No matter how many articles are published on a day to day basis, we’re nowhere close to full out automation of jobs because there are many things that have to happen; it’s going to take a while. It’s not because the technology isn’t progressing fast enough; it’s because the number one obstacle is resistance from humans.
I’m currently engaged in two new ventures that aim to automate business processes and tasks: through AI powered chatbots, and the other through an affective computing platform.
From this experience, I’ve come to question the purpose of automation the more I’ve immersed myself in both and talk to business managers and owners. Automation is a complex topic, people who are not steeped in technology misunderstand it. So it begs to ask ourselves: what is the goal of automation?
Productivity isn’t the only goal
There are many goals, such as getting a lot more done with existing resources, reducing mistakes, improving safety and freeing up humans so they can focus on higher-value work.
Still, most businesses are worried about maximizing profits. So the most common goal, from a corporate point of view, is to reduce the cost of human labor and thus increase the profits of the business; this is how business managers see the benefits of automation for their business.
But that shouldn’t be the only perspective. Maybe it’s the location I’m in, but I’ve yet to encounter business leaders who think about automation from the perspective of the person who should benefit the most from it: the customer.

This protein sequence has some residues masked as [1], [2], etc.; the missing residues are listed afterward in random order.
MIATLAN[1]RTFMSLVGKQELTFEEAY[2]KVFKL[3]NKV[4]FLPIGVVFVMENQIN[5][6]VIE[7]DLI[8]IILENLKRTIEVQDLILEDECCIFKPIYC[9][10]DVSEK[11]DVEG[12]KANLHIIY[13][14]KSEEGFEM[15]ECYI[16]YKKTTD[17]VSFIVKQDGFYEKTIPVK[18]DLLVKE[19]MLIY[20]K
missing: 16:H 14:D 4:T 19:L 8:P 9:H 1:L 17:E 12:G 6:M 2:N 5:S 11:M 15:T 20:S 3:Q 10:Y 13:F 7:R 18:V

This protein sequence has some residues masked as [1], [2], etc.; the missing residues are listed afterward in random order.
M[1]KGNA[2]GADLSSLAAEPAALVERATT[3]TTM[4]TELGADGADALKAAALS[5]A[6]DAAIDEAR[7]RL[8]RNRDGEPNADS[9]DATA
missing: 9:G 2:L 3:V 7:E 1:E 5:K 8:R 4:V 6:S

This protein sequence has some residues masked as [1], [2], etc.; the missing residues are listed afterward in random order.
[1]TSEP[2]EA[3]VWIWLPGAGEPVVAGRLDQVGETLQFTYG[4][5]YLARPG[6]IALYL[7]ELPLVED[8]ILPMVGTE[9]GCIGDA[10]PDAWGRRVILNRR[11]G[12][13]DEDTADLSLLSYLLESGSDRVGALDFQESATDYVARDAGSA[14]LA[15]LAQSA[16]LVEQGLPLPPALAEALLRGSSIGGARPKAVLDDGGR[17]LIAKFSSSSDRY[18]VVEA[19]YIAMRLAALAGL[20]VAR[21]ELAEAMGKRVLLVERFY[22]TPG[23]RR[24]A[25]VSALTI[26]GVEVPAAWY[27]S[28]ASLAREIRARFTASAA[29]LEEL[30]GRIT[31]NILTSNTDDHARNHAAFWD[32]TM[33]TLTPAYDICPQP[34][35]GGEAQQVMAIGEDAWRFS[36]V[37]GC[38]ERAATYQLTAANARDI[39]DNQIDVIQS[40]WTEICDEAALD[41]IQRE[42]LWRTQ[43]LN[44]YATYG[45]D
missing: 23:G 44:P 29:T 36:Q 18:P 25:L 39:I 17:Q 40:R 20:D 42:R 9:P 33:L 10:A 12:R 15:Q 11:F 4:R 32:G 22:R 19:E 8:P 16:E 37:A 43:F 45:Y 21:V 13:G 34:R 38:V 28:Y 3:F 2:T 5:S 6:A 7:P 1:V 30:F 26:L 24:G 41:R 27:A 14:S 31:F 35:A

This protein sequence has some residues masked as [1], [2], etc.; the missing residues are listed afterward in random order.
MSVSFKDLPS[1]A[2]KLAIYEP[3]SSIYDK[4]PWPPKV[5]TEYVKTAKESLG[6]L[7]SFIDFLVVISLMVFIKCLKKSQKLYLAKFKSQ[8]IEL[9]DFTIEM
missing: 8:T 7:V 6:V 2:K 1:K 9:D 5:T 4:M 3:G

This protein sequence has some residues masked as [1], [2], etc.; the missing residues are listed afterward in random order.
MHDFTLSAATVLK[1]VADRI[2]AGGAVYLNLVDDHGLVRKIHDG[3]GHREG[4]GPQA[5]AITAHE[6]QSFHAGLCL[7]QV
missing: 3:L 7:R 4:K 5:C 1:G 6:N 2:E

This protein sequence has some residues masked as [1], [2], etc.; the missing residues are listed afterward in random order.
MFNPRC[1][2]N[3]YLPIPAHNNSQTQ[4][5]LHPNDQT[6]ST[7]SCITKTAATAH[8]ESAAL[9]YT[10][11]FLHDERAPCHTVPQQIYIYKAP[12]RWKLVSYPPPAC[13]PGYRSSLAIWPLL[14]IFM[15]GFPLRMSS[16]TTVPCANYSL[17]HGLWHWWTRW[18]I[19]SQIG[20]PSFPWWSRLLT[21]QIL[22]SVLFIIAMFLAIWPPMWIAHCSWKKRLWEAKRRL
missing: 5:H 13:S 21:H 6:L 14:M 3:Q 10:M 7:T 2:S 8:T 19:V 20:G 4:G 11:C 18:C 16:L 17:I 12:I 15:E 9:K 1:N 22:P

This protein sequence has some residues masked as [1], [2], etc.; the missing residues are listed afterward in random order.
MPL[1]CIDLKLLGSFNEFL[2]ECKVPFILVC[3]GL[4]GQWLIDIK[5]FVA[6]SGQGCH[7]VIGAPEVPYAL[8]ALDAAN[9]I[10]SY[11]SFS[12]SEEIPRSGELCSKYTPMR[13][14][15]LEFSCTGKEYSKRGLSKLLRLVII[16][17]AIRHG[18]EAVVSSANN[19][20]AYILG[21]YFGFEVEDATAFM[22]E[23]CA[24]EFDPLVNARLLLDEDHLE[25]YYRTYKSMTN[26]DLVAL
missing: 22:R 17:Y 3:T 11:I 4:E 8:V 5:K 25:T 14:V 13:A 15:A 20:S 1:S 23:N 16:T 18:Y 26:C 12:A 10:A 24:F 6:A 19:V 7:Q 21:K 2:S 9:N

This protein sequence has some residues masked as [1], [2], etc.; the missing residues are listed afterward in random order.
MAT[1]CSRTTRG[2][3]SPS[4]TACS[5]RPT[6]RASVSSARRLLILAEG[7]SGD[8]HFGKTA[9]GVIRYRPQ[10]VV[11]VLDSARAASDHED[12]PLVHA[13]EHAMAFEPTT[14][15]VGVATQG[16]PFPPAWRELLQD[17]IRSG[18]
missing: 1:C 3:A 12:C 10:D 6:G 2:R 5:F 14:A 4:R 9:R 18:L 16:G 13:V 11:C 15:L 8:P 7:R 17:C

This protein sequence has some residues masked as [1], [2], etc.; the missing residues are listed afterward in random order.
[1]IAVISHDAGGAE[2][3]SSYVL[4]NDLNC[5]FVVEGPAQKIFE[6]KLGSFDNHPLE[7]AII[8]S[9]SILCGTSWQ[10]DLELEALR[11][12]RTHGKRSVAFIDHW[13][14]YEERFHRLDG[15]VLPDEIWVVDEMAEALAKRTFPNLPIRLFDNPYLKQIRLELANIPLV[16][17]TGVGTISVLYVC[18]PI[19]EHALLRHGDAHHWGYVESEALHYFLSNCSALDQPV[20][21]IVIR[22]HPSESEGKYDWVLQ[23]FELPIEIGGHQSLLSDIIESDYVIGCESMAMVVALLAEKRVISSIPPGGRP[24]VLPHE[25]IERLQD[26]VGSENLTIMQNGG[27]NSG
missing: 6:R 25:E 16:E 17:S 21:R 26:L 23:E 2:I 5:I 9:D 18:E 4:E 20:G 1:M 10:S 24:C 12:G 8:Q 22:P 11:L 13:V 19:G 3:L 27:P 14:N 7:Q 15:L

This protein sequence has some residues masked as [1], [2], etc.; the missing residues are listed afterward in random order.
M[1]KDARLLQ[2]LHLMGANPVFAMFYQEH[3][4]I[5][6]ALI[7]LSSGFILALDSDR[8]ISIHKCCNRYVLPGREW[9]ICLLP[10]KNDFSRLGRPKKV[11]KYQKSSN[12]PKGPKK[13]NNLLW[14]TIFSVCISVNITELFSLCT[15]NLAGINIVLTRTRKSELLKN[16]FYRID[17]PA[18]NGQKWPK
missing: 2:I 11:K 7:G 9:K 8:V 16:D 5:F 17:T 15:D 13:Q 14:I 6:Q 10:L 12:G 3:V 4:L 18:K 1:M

How does the customer benefit?
For me, the goal of automation for the customer is resetting their expectations about how they invest their time with a business; the customer experience. For example, this can be achieved with:
- quicker response time when a problem arises;
- the feeling of being understood (personalization);
- timely follow up;
- anticipating future needs and inquiries.
The cases can vary from industry to industry, by ultimately it’s about driving customer loyalty by eliminating friction; all the things from the business side that impede the customer from achieving their outcomes.
Business leaders must also ask themselves: Does automation reflect itself in better products and services?
This one is hard to measure, I don’t know if there’s a noticeable difference in quality if you look at industries where robots do more than humans. For example, high touch industries like luxury cars have benefited from a focus on craftsmanship that robots can’t replicate; still that hasn’t stopped them from automating some repetitive tasks that are best done by a robot.
The bottom line: customers don’t care if your company is innovative or not; they care about better outcomes. The same goes for automation: customers don’t care how automated your business is, unless it creates a worthwhile experience for them.
Your turn, what do you think is the goal of automation?